WordPress: Doing Root the Right Way.

I’m going to try to keep this brief as I am not a big WordPress hacker.  For the most part WP just works and allows me to get on with what I really want to do which is write and interact.  When I first started StaticNAT.com I had all sorts of crazy ideas and to this day I still do.  But back then I had not clue how to really setup a blog, I just dove in and hoped for the best.  Well it turns out what how I did it is really not all that bad but I had just not configured everything in a way that was optimal.  So here is what I did.

On the Initial WordPress install I told the installer to use /staticant.com/WP/ as the directory for all my wordpress install files.  That is all well and good but I ended up having to go to www.staticnat.com/wp to get to my blog, and that was not so good.  The quick and dirty fix was to use an index.html file that looked just like this:

< !DOCTYPE HTML PUBLIC "-//W3C//DTD HTML 4.0 Transitional//EN">StaticNAT

The problem was that it just ended up pointing back to http://test.staticnat.com and quite honestly thats ugly. As I have been cleaning up the site in preparation for all the cool new things we are adding I decided I needed to make a change even if it was painful. My plan was to backup my WP data and DB then create a new install of WP at /statincat.com/ the root directory for this site. After that was all done I would import all the old data re-install all my plugins re-create the Admin users and move on. But I was a bit concerned about how clean this would be especially from and SEO perspective.

Digging a bit I found out that the way I deployed five years ago was really not wrong and that WP had provisions already to live in a unique director but still present itself without the index.html file. So off I went to find out how to do it. What I found was this support forum post on DreamHosts site. This was convenient since Dreamhost is my web host so I was sure it would work out well.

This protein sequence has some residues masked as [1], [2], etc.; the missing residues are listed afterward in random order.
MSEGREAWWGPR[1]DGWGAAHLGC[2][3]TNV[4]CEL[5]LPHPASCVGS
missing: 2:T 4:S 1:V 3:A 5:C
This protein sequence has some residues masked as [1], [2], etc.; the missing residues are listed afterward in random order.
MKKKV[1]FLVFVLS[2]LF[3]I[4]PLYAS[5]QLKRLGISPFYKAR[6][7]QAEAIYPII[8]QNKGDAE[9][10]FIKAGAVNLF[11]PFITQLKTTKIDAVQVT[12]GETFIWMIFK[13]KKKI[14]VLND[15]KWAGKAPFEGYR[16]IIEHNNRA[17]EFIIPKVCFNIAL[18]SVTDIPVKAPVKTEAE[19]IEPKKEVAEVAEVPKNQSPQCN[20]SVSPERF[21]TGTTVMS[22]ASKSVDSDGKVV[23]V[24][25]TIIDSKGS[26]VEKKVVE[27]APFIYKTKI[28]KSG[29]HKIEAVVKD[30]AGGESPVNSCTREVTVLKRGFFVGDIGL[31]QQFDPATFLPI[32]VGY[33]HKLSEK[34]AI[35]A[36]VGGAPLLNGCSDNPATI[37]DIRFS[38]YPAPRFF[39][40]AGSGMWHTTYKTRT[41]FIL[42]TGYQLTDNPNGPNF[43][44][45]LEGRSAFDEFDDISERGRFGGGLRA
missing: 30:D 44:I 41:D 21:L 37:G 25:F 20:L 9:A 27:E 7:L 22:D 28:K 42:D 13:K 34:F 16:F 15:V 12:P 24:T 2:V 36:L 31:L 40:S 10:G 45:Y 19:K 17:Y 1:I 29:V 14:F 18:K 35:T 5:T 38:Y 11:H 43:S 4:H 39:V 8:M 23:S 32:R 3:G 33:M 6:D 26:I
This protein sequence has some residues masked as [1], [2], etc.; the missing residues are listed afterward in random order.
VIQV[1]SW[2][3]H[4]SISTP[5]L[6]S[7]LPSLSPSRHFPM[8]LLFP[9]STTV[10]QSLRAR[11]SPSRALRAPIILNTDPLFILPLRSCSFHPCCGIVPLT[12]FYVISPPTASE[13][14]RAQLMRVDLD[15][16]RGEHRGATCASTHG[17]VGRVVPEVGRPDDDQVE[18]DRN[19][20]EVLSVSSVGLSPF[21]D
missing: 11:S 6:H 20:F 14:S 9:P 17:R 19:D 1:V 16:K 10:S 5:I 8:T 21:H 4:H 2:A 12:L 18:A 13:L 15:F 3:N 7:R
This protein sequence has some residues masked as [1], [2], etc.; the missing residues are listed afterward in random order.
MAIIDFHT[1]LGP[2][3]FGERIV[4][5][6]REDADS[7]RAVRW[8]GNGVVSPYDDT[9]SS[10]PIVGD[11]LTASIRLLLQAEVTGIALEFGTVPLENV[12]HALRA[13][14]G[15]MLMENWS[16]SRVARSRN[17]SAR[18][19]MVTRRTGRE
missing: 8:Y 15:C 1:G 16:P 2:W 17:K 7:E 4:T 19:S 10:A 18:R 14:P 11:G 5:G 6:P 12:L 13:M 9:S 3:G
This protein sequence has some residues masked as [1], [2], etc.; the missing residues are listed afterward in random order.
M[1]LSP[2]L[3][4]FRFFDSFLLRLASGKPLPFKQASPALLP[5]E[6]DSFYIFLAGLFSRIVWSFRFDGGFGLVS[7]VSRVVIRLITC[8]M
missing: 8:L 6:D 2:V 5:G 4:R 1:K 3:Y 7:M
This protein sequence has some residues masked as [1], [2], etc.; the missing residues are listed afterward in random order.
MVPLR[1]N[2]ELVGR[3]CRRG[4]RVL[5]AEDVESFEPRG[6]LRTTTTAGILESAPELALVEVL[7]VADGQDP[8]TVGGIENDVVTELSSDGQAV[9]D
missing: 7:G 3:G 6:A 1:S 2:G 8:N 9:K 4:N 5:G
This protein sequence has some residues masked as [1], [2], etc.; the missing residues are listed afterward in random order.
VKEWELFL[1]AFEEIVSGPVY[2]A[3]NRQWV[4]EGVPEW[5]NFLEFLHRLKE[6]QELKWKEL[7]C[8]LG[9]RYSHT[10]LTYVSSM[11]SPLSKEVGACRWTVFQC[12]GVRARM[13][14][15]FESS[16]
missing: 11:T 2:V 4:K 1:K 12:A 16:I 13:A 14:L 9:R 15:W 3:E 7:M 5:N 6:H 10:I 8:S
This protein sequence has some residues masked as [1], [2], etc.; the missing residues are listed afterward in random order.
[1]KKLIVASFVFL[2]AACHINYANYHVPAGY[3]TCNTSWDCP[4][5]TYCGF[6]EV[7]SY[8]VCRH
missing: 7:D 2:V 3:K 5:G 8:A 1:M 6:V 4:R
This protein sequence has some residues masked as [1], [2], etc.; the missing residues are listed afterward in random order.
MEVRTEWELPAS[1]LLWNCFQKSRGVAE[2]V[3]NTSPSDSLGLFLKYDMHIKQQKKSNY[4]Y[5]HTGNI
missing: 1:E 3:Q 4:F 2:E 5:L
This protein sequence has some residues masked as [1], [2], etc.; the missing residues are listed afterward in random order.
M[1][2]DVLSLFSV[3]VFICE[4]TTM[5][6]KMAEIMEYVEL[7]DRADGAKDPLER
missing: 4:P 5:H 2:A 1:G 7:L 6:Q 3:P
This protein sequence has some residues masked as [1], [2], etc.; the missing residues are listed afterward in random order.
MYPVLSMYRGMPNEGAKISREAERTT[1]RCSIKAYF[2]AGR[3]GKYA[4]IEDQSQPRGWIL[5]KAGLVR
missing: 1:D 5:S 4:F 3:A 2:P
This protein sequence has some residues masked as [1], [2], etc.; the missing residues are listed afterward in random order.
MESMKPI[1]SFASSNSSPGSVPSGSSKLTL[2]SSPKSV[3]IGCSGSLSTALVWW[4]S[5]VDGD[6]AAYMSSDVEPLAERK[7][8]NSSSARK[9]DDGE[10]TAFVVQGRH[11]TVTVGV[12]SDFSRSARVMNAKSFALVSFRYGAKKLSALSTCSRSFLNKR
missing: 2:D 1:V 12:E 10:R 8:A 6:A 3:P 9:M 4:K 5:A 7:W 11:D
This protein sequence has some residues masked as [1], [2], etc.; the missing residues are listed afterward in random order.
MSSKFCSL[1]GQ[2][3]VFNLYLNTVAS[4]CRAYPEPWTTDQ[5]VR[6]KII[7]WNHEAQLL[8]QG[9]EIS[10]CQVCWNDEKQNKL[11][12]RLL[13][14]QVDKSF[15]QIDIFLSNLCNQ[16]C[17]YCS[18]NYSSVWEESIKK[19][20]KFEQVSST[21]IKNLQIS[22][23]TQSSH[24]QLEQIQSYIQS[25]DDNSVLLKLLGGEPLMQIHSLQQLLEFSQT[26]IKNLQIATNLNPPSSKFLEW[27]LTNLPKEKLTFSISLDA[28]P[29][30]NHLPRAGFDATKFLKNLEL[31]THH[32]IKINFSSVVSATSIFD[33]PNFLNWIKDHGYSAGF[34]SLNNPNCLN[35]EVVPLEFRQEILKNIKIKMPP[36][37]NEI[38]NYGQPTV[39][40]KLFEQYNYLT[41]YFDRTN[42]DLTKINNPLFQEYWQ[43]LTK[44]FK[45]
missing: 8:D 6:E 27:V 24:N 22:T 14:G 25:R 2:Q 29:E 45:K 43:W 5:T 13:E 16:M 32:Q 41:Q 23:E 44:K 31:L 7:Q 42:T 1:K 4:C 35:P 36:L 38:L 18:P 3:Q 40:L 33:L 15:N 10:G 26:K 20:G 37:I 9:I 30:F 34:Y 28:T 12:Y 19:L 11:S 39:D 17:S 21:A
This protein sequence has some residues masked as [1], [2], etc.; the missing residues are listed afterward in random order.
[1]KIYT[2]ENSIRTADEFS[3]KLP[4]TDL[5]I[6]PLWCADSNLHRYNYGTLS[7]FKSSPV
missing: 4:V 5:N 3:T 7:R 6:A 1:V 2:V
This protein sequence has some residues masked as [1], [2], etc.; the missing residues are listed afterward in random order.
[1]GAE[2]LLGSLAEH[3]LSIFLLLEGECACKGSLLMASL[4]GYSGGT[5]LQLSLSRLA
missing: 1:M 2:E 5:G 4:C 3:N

To sum it all up for you what you have to do is go to Settings –> General –> and change the Site Address (URL) to http://www.staticnat.com. Once you have done that you have to create a .htaccess file and place it in both the /staticnat.com/WP and /staticnat.com/ folders. I did not like all of the things that were in the .htaaccess file that was shown in this forum article so I modified it to look like this;

# protect the htaccess file

order allow,deny
deny from all

# disable the server signature
ServerSignature Off

# limit file uploads to 10mb
LimitRequestBody 10240000

# protect wpconfig.php

order allow,deny
deny from all

#who has access who doesnt
order allow,deny
#deny from
allow from all

#custom error docs
ErrorDocument 404 /notfound.php
ErrorDocument 403 /forbidden.php
ErrorDocument 500 /error.php

# disable directory browsing
Options All -Indexes

# set the canonical url
RewriteEngine On
RewriteCond %{HTTP_HOST} ^staticnat.com$ [NC]
RewriteRule ^(.*)$ http://www.staticnat.com/$1 [R=301,L]

# BEGIN WordPress

# END WordPress

Then you have to copy the index.php files from /staticnat.com/WP to /staticnat.com/. That should be all there is to it. But for me it was not. I ended up having to go into the index.php files and change the following:

/** Loads the WordPress Environment and Template */


/** Loads the WordPress Environment and Template */

That did it. I have a few custom links that are not working following the change but thats minor and should be resolved pretty quick. Keep in mind if you end up using this any of the references to www.staticnat.com should be replace with your domain name for it to work for you.

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